4. so such proposition should be voted for unless it contains clauses that the money cannot be diverted to other uses and that general fund spending for whatever the purpose the propoisition sets forth cannot be reduced by any amount.

    Short of that, vote no on all such taxes, however funded.

    • Yeah, that is a freakin’ lot.  At almost $500/month, its almost like still having to pay rent, in addition to one’s mortgage payments.

  5. Johnmichael,
    I encourage you to read the complete text of the Measure language, which explicitly requires that all revenues be used for road maintenance and repair—80% for the cities, 15% for the county, and no more than 5% for adminstration. Please look at the language on the registrar’s portal: http://www.sccgov.org/SCC/docs/Registrar of Voters (DEP)/attachments/E83 November 2, 2010/SBVIP/Measure B Valley Transportation Authority.pdf
    A citizens’ watchdog committee will be responsible for oversight and for performing annual audits on expenditures.  As for the idea of preventing any future Council or Board anywhere in the County from diverting any General Fund money from roadways, appreciate the intent, but it would never be workable; good luck (a) getting that past the lawyers, and (b) enforcing it meaningfully.  This is a measure that invests in infrastructure that we’ve long neglected, and our ongoing neglect costs the average motorist over $730 every year in car & tire repair and maintenance costs (the national average is only about $400).  We can continue to neglect investing in it—to our peril.

    • Sam,

      You missed the point.  Why should we voters pay a dollar of dedicated additional revenue to the “road fund” when the City will, most certainly, cut general fund monies for road maintenance by a dollar?

      Voters are damn tired of the City government shell games and frustrated that SJ pours billions into a nearly dead downtown, a showplace airport with little traffic to sustain it, and a bogus city hall that does not house anywhere near the number of employees promised.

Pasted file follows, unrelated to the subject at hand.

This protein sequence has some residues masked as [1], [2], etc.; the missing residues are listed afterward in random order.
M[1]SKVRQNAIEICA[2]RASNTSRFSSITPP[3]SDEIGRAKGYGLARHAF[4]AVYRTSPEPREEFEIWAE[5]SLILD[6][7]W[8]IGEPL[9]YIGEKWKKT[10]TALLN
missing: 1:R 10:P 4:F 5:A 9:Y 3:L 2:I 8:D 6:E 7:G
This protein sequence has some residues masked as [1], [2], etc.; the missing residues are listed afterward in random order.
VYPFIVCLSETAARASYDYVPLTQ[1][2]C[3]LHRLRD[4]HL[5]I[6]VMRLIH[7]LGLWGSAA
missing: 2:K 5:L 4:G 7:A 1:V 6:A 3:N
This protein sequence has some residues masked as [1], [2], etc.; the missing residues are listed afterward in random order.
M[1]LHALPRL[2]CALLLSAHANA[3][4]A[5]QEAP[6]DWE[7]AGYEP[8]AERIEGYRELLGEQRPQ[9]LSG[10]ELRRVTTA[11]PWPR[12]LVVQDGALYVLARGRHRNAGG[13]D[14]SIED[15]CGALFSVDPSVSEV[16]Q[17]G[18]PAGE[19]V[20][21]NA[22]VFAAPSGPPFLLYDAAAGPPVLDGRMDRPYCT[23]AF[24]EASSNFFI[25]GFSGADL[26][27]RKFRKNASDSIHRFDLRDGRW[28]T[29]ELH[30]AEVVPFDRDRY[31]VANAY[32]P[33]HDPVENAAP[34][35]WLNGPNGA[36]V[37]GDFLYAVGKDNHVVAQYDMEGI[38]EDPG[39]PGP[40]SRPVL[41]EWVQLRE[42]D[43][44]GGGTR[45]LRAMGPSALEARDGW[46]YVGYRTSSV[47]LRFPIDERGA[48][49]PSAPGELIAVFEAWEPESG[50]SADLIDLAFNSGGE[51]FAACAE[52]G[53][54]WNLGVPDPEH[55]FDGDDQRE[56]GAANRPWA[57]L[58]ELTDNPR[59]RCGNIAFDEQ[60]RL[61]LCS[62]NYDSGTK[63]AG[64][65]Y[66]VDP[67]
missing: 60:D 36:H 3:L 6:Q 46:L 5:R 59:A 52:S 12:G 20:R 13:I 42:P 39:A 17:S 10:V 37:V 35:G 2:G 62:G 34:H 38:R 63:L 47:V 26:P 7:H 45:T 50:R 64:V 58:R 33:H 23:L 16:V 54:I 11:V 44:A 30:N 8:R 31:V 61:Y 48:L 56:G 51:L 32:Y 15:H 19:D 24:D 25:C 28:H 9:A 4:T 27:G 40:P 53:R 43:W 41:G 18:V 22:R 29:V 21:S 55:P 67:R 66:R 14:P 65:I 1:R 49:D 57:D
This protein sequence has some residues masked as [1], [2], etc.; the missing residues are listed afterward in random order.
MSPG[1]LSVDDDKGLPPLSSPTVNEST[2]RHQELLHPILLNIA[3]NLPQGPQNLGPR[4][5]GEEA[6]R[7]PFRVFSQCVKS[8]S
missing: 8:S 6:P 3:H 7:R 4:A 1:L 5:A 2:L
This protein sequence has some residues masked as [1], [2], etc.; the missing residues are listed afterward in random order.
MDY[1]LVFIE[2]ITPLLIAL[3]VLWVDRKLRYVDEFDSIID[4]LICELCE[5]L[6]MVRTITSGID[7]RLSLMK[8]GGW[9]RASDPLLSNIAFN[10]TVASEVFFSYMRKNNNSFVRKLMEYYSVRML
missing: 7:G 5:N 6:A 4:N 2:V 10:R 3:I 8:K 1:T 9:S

I would bet a dollar to a doughnut hole that the the extra dollar left in the general fund will simply buy more political pork.  Can you say “Measure B is toast?”

      • “Why should we voters pay a dollar of dedicated additional revenue to the “road fund” when the City will, most certainly, cut general fund monies for road maintenance by a dollar?”

        Good point.  I wish I’d voted against it now.

  6. Novel idea Mr CouncilmaN: learn to spend wisely like the rest of us. You are untrustworthy and your spending records merits “NO SOUP FOR YOU!”

  7. This “fee” which is really a tax, should have needed 2/3 vote to pass but because they misrepresented what it actually is, they were able to bypass the system and push the tax onto all of us. My guess is (and what several major newspapers have reported) is that this will be battled out in court.

    If Campbell for example was getting $100k from this program and it’s city budget already had $100k budgeted for road repairs, they’re simply going to take this new money and allocate the $100k they were planning to spend, on something else.

    So what’s the point of this “fee”? To force Californians into paying even more outrageous fees for the ability to operate their cars on the road? I already pay $240 per year in “fees” to get my car registered… compared to other states, that is absurd.